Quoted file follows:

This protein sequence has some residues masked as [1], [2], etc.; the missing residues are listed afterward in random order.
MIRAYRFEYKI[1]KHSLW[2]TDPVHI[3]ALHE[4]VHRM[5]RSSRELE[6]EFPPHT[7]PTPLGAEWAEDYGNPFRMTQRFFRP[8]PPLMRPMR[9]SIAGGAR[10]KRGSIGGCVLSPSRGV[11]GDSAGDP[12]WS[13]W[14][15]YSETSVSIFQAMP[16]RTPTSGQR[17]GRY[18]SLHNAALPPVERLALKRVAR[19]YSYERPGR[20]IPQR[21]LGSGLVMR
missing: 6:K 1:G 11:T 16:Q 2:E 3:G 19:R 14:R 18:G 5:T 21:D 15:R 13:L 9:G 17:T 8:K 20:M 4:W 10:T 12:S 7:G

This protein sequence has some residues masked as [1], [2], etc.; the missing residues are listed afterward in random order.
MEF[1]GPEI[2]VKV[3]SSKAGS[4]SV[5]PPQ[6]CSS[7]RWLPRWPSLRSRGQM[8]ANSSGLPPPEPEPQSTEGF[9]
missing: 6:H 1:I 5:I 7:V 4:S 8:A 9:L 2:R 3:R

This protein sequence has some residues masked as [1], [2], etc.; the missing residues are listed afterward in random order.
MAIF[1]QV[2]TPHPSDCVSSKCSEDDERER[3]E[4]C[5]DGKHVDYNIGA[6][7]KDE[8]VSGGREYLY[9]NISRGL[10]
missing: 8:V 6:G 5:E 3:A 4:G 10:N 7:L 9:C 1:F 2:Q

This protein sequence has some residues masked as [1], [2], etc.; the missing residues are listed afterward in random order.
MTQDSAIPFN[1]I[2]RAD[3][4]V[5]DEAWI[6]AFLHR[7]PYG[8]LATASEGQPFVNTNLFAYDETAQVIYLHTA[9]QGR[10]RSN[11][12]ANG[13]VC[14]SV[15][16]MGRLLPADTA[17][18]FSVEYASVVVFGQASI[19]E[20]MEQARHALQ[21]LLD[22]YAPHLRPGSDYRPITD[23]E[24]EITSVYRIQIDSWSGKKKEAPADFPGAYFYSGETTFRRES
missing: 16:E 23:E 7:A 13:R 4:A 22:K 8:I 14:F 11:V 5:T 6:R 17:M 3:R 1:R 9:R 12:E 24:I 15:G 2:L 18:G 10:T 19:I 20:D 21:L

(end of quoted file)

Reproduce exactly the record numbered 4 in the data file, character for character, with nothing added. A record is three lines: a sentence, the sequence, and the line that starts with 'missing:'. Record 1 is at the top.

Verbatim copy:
This protein sequence has some residues masked as [1], [2], etc.; the missing residues are listed afterward in random order.
MTQDSAIPFN[1]I[2]RAD[3][4]V[5]DEAWI[6]AFLHR[7]PYG[8]LATASEGQPFVNTNLFAYDETAQVIYLHTA[9]QGR[10]RSN[11][12]ANG[13]VC[14]SV[15][16]MGRLLPADTA[17][18]FSVEYASVVVFGQASI[19]E[20]MEQARHALQ[21]LLD[22]YAPHLRPGSDYRPITD[23]E[24]EITSVYRIQIDSWSGKKKEAPADFPGAYFYSGETTFRRES
missing: 16:E 23:E 7:A 13:R 4:A 22:K 8:I 14:F 11:V 5:T 6:R 17:M 3:R 1:R 9:R 12:E 24:I 15:G 2:L 18:G 10:T 19:I 20:D 21:L